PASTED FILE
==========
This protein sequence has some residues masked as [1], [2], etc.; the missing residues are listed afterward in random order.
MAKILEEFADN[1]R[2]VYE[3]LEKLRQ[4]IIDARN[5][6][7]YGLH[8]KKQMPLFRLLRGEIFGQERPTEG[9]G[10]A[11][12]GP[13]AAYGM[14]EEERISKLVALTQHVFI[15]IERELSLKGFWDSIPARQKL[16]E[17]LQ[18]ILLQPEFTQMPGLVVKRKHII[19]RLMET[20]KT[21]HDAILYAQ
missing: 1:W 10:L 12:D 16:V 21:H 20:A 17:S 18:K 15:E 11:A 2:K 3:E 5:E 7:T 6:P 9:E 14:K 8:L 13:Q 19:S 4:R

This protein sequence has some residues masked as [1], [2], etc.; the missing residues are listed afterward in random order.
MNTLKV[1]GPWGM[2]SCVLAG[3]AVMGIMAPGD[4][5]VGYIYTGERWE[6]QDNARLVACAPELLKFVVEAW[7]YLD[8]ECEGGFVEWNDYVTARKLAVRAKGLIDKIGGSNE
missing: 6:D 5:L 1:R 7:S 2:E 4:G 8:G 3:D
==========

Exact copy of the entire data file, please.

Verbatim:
This protein sequence has some residues masked as [1], [2], etc.; the missing residues are listed afterward in random order.
MAKILEEFADN[1]R[2]VYE[3]LEKLRQ[4]IIDARN[5][6][7]YGLH[8]KKQMPLFRLLRGEIFGQERPTEG[9]G[10]A[11][12]GP[13]AAYGM[14]EEERISKLVALTQHVFI[15]IERELSLKGFWDSIPARQKL[16]E[17]LQ[18]ILLQPEFTQMPGLVVKRKHII[19]RLMET[20]KT[21]HDAILYAQ
missing: 1:W 10:L 12:D 16:V 21:H 20:A 17:S 18:K 15:E 11:A 2:K 3:E 5:E 7:T 6:P 9:E 14:K 8:L 13:Q 19:S 4:R

This protein sequence has some residues masked as [1], [2], etc.; the missing residues are listed afterward in random order.
MNTLKV[1]GPWGM[2]SCVLAG[3]AVMGIMAPGD[4][5]VGYIYTGERWE[6]QDNARLVACAPELLKFVVEAW[7]YLD[8]ECEGGFVEWNDYVTARKLAVRAKGLIDKIGGSNE
missing: 6:D 5:L 1:R 7:S 2:E 4:G 8:G 3:D